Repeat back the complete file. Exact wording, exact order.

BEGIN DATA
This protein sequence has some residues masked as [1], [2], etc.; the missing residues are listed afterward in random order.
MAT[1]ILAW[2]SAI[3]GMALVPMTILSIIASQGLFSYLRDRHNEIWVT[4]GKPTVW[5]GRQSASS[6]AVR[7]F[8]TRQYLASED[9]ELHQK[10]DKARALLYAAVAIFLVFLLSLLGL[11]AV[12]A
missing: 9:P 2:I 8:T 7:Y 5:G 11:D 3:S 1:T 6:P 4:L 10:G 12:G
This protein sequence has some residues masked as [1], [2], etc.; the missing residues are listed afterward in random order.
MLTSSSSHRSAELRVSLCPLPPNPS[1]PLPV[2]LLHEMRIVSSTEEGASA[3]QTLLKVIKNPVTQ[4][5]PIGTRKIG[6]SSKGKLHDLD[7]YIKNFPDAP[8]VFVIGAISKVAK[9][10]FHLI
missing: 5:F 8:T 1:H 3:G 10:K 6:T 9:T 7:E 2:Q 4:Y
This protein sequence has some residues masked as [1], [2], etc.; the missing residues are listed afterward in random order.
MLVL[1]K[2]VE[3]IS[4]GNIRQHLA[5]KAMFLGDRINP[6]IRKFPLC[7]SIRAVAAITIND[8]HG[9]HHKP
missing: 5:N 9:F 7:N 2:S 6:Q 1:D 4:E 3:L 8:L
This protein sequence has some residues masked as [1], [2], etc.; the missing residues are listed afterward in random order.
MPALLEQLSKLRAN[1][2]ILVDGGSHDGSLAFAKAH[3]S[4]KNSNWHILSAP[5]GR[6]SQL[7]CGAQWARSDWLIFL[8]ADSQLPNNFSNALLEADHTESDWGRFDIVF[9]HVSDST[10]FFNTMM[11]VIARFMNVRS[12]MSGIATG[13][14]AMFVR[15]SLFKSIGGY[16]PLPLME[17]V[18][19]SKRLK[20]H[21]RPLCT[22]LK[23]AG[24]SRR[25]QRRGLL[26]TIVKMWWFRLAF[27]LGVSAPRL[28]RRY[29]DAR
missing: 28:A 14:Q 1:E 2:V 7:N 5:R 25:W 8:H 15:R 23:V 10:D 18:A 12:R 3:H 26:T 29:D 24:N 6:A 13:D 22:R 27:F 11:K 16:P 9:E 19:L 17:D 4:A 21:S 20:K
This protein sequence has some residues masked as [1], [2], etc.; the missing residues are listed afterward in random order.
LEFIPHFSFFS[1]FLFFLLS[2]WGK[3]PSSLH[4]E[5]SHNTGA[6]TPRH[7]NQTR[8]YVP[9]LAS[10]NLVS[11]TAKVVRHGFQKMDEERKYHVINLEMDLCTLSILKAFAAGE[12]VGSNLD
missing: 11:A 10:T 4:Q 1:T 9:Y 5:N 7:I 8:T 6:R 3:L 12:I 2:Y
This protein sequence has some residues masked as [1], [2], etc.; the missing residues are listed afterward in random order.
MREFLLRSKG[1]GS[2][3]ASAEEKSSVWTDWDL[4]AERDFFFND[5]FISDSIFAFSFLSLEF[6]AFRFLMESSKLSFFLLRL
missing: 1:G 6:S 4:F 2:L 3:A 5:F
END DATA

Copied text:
This protein sequence has some residues masked as [1], [2], etc.; the missing residues are listed afterward in random order.
MAT[1]ILAW[2]SAI[3]GMALVPMTILSIIASQGLFSYLRDRHNEIWVT[4]GKPTVW[5]GRQSASS[6]AVR[7]F[8]TRQYLASED[9]ELHQK[10]DKARALLYAAVAIFLVFLLSLLGL[11]AV[12]A
missing: 9:P 2:I 8:T 7:Y 5:G 11:D 3:S 1:T 6:P 4:L 10:G 12:G
This protein sequence has some residues masked as [1], [2], etc.; the missing residues are listed afterward in random order.
MLTSSSSHRSAELRVSLCPLPPNPS[1]PLPV[2]LLHEMRIVSSTEEGASA[3]QTLLKVIKNPVTQ[4][5]PIGTRKIG[6]SSKGKLHDLD[7]YIKNFPDAP[8]VFVIGAISKVAK[9][10]FHLI
missing: 5:F 8:T 1:H 3:G 10:K 6:T 9:T 7:E 2:Q 4:Y
This protein sequence has some residues masked as [1], [2], etc.; the missing residues are listed afterward in random order.
MLVL[1]K[2]VE[3]IS[4]GNIRQHLA[5]KAMFLGDRINP[6]IRKFPLC[7]SIRAVAAITIND[8]HG[9]HHKP
missing: 5:N 9:F 7:N 2:S 6:Q 1:D 4:E 3:L 8:L
This protein sequence has some residues masked as [1], [2], etc.; the missing residues are listed afterward in random order.
MPALLEQLSKLRAN[1][2]ILVDGGSHDGSLAFAKAH[3]S[4]KNSNWHILSAP[5]GR[6]SQL[7]CGAQWARSDWLIFL[8]ADSQLPNNFSNALLEADHTESDWGRFDIVF[9]HVSDST[10]FFNTMM[11]VIARFMNVRS[12]MSGIATG[13][14]AMFVR[15]SLFKSIGGY[16]PLPLME[17]V[18][19]SKRLK[20]H[21]RPLCT[22]LK[23]AG[24]SRR[25]QRRGLL[26]TIVKMWWFRLAF[27]LGVSAPRL[28]RRY[29]DAR
missing: 28:A 14:Q 1:E 2:V 7:N 5:R 25:W 8:H 15:R 23:V 10:D 18:A 12:R 3:H 26:T 29:D 24:N 6:A 13:D 22:R 27:F 11:K 16:P 9:E 19:L 17:D 4:A 21:S 20:K
This protein sequence has some residues masked as [1], [2], etc.; the missing residues are listed afterward in random order.
LEFIPHFSFFS[1]FLFFLLS[2]WGK[3]PSSLH[4]E[5]SHNTGA[6]TPRH[7]NQTR[8]YVP[9]LAS[10]NLVS[11]TAKVVRHGFQKMDEERKYHVINLEMDLCTLSILKAFAAGE[12]VGSNLD
missing: 11:A 10:T 4:Q 1:T 9:Y 5:N 7:I 8:T 6:R 3:L 12:I 2:Y
This protein sequence has some residues masked as [1], [2], etc.; the missing residues are listed afterward in random order.
MREFLLRSKG[1]GS[2][3]ASAEEKSSVWTDWDL[4]AERDFFFND[5]FISDSIFAFSFLSLEF[6]AFRFLMESSKLSFFLLRL
missing: 1:G 6:S 4:F 2:L 3:A 5:F